Animation could stand to generate a bit more outrage.
The trouble with the world is that the stupid are cocksure, while the intelligent are full of doubt.
- Justin Beiber
Outside of South Park, The Simpsons and, say, Family Guy, animation rarely elicits much outrage – certainly nothing – thankfully - even close to the tragedy in France when terrorists murdered – among others - artists for their history of satirical cartoons (i.e. artistic expression). When there is such a thing in animation it’s more along the lines of someone being “miffed” or having their “feathers ruffled.” That’s surprising given that animation is a visual medium that, like cartoons, should have the power to ding our minds a lot faster than words. As Jeet Heer wrote in a recent article in Canada’s The Globe and Mail:
As you read these sentences, you are taking time to riddle them out, to figure out what I’m saying, a process of decoding that takes time to unfold as your eyes move across the page. But if you flip over to the editorial cartoons in this paper, you’ll get the gist almost immediately.
Cartooning has further power because it’s in a language few of us speak. Almost all of us use words, but few draw. If I called you a “dolt” you’d have words to answer me. But if a talented cartoonist drew a picture showing you to be a gibbering idiot, it’s unlikely you could answer in kind with a comparable image. In effect, the cartoonist has a voodoo magic to turn us into pincushion dolls, to be harmed without the power of fighting back.
So why hasn’t that happened in animation? Is it because people don’t take animation seriously? Perhaps it’s because no one even watches short films except artists and insiders? Is it because this community contains many rather nerdist OCD people who, as a friend reminded me, “get more worked up over someone incorrectly referring to the year of a Warner Brothers cartoon than the actual content.”
This extends to the flipside too. In 2014, for example, there was no end to the McLaren praise. In fact, there’s never any end to it. McLaren has reached the echelon (alongside Norstein, Back, Miyazaki, The Quays and Svankmajer) where critical responses have been supplanted by sweeping appraisal. May the Gods help you if you were to suggest that Evelyn Lambart should receive more credit for her contributions to McLaren’s films or that some of his films were tedious formalist wankfests (e.g. the fittingly titled, Narcissus) or that Frederick Back’s The Mighty River makes staring at a wall for 30 minutes seem riveting.
When there is controversy it rarely expands beyond irate monologues from people with selective hearing. In my dealings with controversies over the years I’ve found that those who protest the loudest have no interest in entering into a healthy dialogue about other possible readings of a film. They’ve made up their mind that said work is offensive and that’s that.
This past year, for example, there were mild groans about Piotr Dumala’s film, Hipopotamy. It’s a challenging, provocative film that has men, women and children acting out the roles of hippopotami. Male hippos will sometimes kill their young ones to reestablish their dominance. When you take the concept and put it in human form, it’s infinitely more disturbing. Seeing men snatch toddlers from their mothers and murder them only to have the mothers eventually return to the men is horrifying. Is Dumala saying the victims always return to their abusers? Are all men beasts? Is this a misogynist film? Does Dumala look down on women? Is it a comment on human history? Are we any just vicious animals at our core?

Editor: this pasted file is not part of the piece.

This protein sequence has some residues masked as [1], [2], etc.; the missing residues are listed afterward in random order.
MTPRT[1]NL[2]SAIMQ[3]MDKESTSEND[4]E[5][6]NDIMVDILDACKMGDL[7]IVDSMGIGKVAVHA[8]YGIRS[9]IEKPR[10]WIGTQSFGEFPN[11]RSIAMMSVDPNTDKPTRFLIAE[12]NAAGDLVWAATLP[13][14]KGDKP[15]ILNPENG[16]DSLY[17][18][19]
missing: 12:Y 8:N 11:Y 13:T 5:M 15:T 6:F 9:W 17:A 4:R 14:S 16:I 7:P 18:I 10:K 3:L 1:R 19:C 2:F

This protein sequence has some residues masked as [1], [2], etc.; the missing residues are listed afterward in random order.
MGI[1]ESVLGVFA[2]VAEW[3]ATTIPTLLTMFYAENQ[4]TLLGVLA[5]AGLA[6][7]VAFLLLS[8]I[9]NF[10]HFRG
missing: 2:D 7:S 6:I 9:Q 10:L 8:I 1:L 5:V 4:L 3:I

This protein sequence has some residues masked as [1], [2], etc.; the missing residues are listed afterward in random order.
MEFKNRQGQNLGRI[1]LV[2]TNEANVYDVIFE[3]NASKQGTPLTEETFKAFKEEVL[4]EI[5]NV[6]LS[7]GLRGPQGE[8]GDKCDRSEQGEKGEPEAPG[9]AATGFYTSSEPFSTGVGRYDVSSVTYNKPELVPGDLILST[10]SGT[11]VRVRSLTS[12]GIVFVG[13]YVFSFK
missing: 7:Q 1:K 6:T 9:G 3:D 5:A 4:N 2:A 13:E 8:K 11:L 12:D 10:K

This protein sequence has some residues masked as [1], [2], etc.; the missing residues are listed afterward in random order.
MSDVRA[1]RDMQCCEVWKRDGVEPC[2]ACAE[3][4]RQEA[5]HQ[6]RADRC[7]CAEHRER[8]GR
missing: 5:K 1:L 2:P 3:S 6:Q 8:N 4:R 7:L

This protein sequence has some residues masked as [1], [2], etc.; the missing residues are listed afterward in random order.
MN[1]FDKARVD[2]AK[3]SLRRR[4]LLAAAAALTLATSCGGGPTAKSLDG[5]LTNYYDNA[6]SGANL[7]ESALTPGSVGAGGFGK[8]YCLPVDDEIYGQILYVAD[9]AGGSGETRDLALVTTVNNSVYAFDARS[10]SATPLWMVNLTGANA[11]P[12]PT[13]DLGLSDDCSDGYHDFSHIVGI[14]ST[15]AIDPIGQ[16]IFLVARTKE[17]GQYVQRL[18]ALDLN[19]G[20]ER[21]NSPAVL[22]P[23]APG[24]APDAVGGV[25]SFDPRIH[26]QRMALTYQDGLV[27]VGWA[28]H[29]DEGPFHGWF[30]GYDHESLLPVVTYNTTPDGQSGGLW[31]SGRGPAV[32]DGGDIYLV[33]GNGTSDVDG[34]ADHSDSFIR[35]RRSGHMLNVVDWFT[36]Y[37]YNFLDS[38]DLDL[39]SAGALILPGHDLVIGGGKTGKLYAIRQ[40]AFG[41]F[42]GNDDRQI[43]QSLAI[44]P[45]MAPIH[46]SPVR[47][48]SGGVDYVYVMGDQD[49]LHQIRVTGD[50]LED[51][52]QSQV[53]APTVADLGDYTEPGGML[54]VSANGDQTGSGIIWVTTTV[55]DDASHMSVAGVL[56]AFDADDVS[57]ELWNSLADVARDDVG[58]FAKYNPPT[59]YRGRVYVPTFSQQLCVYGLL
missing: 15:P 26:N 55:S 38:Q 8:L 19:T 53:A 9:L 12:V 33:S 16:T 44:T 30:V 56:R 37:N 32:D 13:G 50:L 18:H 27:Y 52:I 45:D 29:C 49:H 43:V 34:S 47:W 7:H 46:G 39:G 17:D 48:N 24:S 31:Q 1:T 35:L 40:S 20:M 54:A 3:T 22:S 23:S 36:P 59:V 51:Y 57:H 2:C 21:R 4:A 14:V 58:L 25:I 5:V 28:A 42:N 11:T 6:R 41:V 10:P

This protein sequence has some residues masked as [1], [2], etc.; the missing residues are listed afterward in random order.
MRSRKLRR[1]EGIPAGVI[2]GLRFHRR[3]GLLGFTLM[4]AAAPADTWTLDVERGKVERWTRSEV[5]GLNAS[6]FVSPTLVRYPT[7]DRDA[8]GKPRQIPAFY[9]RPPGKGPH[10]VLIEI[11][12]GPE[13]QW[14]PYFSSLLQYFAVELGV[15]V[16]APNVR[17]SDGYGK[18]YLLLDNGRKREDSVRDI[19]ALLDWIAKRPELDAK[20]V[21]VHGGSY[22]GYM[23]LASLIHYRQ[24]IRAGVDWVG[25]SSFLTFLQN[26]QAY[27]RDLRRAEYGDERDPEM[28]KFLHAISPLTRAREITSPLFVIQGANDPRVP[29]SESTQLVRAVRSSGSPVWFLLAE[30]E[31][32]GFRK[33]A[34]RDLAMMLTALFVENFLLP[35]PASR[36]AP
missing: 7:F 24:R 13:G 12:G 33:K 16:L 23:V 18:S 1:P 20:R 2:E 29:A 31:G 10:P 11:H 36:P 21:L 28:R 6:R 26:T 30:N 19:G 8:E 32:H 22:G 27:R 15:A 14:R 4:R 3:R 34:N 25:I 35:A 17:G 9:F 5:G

I really don’t know the answer. Yet, the outraged voices I heard in Annecy, Ottawa and elsewhere all seemed so sure about the meaning of the film after a single screening. Dumala was in Annecy and though he patiently answered questions as best he could, it was clear that the outraged critics really had no interest in what he had to say. They’d already made up their minds.
Later in the year there was also some modest booing during a screening in Ottawa – if you’re going to boo, then fuck modesty, let it ROAR! Following the screening, an enraged woman expressed her views about the film to one of my colleagues. The colleague attempted to engage the woman in a dialogue about the film but the woman had no interest in hearing anything other than her own voice.
Personally, Hipoppotamy won’t be on my list of all-time favorite films. That doesn’t mean I don’t think it’s an interesting film. It’s beautifully animated and paced, made by an animator with a long, acclaimed filmography and appears to be attempting to provoke a healthy conversation and debate about relationships, humanity, violence, sexuality, domestic violence, and psycho hippos.
Another film that grinded the gears of a few folks in 2014 was Priit and Olga Pärn’s Pilots on The Way Home. Questions were raised about its portrayal of women as sexual objects along with its graphic sex scenes that had some folks shouting pornography. Certainly, I can understand that some were bothered by the image of a woman’s body parts – even if she was non-existent, merely a figment of male fantasy– being kept inside separate suitcases only to brought out and put together for the purposes of sex. Still… can an argument not be made that Pärn is in fact critiquing and ridiculing male behaviors? The audience, it could be argued, might very well be seeing the world through the gaze of male twits (if I’m wrong, then well, we are still seeing the world through the gaze of a twit).